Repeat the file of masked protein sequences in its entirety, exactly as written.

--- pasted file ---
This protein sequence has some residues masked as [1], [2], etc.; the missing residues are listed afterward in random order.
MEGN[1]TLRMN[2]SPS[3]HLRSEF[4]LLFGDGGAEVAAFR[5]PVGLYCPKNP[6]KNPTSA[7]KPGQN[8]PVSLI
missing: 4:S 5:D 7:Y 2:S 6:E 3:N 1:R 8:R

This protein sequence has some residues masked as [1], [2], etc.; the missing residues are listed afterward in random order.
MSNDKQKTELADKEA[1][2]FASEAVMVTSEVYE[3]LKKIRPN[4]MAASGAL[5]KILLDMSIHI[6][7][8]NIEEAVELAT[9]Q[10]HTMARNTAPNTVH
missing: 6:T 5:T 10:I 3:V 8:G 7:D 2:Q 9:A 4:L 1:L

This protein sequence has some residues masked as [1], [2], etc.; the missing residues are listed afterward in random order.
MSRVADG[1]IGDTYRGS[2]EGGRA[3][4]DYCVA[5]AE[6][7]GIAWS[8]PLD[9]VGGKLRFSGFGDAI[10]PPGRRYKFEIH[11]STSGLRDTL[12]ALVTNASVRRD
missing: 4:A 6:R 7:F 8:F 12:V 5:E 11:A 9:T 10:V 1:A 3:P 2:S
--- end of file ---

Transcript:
This protein sequence has some residues masked as [1], [2], etc.; the missing residues are listed afterward in random order.
MEGN[1]TLRMN[2]SPS[3]HLRSEF[4]LLFGDGGAEVAAFR[5]PVGLYCPKNP[6]KNPTSA[7]KPGQN[8]PVSLI
missing: 4:S 5:D 7:Y 2:S 6:E 3:N 1:R 8:R

This protein sequence has some residues masked as [1], [2], etc.; the missing residues are listed afterward in random order.
MSNDKQKTELADKEA[1][2]FASEAVMVTSEVYE[3]LKKIRPN[4]MAASGAL[5]KILLDMSIHI[6][7][8]NIEEAVELAT[9]Q[10]HTMARNTAPNTVH
missing: 6:T 5:T 10:I 3:V 8:G 7:D 2:Q 9:A 4:L 1:L

This protein sequence has some residues masked as [1], [2], etc.; the missing residues are listed afterward in random order.
MSRVADG[1]IGDTYRGS[2]EGGRA[3][4]DYCVA[5]AE[6][7]GIAWS[8]PLD[9]VGGKLRFSGFGDAI[10]PPGRRYKFEIH[11]STSGLRDTL[12]ALVTNASVRRD
missing: 4:A 6:R 7:F 8:F 12:V 5:E 11:A 9:T 10:V 1:A 3:P 2:S